Listen to the words … they are powerful and every bit as relevant today as they were when this song was recorded in 1969.

In the Ghetto
Elvis Presley

As the snow flies
On a cold and gray Chicago mornin’
A poor little baby child is born
In the ghetto (in the ghetto)

And his mama cries
‘Cause if there’s one thing that she don’t need
It’s another hungry mouth to feed
In the ghetto (in the ghetto)

People, don’t you understand
The child needs a helping hand
Or he’ll grow to be an angry young man some day?
Take a look at you and me
Are we too blind to see
Do we simply turn our heads, and look the other way?

Well, the world turns
And a hungry little boy with a runny nose
Plays in the street as the cold wind blows
In the ghetto (in the ghetto)

And his hunger burns
So he starts to roam the streets at night
And he learns how to steal, and he learns how to fight
In the ghetto (in the ghetto)

Then one night in desperation
A young man breaks away
He buys a gun, steals a car
Tries to run, but he don’t get far
And his mama cries

As a crowd gathers ’round an angry young man
Face down on the street with a gun in his hand
In the ghetto (in the ghetto)

And as her young man dies
On a cold and gray Chicago mornin’
Another little baby child is born
In the ghetto (in the ghetto)

And his mama cries (in the ghetto)
(In the ghetto)

Songwriters: Mac Davis
In the Ghetto lyrics © Sony/ATV Music Publishing LLC, Universal Music Publishing Group, Raleigh Music Publishing

21 thoughts on “♫ In The Ghetto ♫ (Redux)

  1. I was never an Elvis fan either, but this song is very powerful and I think Elvis delivers it perfectly. I was about to watch the video clip when I read rawgod’s comment above. He makes a good point. Having never seen Elvis perform it, I’ve decided on this occasion not to watch it and have pulled up the Elvis audio track I have in my collection and played that instead. It’s still one of the very few songs that brings a lump to my throat and a slight misting of the eyes.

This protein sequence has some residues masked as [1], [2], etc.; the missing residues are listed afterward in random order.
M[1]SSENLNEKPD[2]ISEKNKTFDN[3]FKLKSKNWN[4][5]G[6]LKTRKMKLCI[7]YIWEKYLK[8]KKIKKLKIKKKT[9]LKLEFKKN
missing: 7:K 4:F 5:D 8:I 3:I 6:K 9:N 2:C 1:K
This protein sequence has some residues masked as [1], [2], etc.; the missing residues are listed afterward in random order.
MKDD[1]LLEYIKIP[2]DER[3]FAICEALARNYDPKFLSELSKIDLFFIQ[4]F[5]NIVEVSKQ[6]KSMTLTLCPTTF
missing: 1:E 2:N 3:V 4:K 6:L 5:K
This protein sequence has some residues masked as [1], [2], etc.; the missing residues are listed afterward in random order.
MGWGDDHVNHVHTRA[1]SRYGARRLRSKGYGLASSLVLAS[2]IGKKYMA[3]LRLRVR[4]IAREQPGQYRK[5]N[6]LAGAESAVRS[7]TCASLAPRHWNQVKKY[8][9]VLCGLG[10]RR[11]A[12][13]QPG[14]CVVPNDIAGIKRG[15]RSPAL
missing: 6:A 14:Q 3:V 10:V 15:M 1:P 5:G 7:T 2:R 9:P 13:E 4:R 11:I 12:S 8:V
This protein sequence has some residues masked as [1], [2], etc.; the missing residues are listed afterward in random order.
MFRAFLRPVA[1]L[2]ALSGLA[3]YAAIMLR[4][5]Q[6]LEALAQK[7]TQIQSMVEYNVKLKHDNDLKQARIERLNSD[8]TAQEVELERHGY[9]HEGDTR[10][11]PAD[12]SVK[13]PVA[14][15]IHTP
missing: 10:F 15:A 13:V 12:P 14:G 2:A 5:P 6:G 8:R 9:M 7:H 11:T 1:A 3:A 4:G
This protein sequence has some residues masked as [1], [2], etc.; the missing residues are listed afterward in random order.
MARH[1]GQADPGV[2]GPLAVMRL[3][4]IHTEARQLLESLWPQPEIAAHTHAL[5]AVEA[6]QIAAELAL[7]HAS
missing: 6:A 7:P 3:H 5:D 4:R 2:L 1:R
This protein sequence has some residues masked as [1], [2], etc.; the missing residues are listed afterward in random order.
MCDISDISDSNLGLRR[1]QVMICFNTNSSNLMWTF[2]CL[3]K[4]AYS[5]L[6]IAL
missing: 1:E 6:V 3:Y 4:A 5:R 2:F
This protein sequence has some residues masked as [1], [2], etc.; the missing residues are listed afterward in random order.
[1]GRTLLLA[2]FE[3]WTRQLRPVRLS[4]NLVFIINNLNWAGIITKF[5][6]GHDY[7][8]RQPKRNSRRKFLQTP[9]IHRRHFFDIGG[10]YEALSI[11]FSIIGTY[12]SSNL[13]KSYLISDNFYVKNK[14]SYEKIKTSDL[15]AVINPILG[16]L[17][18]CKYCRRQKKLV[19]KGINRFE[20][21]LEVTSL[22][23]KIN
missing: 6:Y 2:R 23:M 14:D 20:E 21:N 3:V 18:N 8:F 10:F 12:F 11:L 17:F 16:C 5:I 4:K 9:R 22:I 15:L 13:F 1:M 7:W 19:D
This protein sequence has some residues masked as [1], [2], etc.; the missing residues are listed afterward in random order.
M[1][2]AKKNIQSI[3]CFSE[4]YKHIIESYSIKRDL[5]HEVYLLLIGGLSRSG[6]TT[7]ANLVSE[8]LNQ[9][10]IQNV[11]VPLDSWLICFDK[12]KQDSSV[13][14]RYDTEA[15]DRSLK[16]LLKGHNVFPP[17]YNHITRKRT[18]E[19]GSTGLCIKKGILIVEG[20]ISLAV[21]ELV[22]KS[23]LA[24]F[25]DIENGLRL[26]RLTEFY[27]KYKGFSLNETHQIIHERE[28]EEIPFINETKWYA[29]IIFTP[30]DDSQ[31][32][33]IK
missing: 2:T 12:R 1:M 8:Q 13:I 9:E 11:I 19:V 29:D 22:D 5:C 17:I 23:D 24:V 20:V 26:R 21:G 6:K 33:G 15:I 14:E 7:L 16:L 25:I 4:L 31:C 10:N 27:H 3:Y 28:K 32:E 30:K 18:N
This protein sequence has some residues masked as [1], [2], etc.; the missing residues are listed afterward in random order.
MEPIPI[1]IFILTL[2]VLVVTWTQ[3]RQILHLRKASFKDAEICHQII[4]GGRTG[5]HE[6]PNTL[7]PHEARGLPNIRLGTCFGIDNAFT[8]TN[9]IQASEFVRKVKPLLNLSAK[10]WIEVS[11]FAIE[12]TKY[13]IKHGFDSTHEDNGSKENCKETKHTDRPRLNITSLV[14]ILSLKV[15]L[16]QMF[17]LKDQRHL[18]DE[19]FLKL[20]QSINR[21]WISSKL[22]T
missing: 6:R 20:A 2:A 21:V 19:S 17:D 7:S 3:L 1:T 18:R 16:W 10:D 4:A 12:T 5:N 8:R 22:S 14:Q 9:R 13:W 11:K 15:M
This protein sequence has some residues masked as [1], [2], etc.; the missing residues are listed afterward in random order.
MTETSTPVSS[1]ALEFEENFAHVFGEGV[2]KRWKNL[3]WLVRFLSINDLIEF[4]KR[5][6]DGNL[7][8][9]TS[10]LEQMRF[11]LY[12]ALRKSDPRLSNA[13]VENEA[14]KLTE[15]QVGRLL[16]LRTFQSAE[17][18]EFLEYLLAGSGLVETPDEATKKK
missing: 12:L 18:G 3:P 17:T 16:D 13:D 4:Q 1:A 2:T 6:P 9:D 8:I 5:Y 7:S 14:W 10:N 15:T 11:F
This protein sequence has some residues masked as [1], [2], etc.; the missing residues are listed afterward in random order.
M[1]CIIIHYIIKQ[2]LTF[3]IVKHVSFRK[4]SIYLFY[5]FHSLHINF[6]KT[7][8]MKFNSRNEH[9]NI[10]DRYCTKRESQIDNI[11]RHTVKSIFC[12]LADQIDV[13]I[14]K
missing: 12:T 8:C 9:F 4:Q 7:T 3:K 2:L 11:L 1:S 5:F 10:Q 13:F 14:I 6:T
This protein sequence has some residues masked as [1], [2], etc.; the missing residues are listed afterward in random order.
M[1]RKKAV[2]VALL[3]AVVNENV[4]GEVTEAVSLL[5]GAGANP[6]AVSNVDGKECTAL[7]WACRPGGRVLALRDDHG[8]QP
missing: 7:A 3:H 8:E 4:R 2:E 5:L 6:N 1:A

Liked by 1 person

  2. You always pick wonderful songs ~ our musical tastes match! If I weren’t on an audio-video fast I’d love to click through, but even thinking of them is great! Thanks for the trips down memory lane…

    Liked by 1 person

  3. Pingback: ♫ In The Ghetto ♫ (Redux) | Ned Hamson's Second Line View of the News

  4. I can only say I wish Mac Davis or someone else had sung this song. Seeing Presley sing it in his clean white Vegas costume, singing to a bunch of rich fans, just makes me want to vomit. I cannot believe Davis gave it away, no matter how much he was paid for it.

    Liked by 1 person

  5. Jill, I think this is his best song. His voice lends itself to Mac Davis’ words and music. I remember a funny story Davis told. He said he was singing in a night club and he had just broken into “In the ghetto” and in walks Elvis after he released the song. Davis said he got so nervous, he forgot the words. Keith

    Liked by 1 person

    • I fully agree. This is my favourite of his … it combines a great tune, a great voice, and a story we should all be aware of, for it is one that is happening all over the nation every day. I heard that story … I think from you last time I played this … and LOVE it!


  6. I wasn’t a fan of Elvis either, but this was one of two of his hits that I liked – the other was Suspicious Minds. Both were way better than the rest of the dross he gave us in his later years.

    Liked by 1 person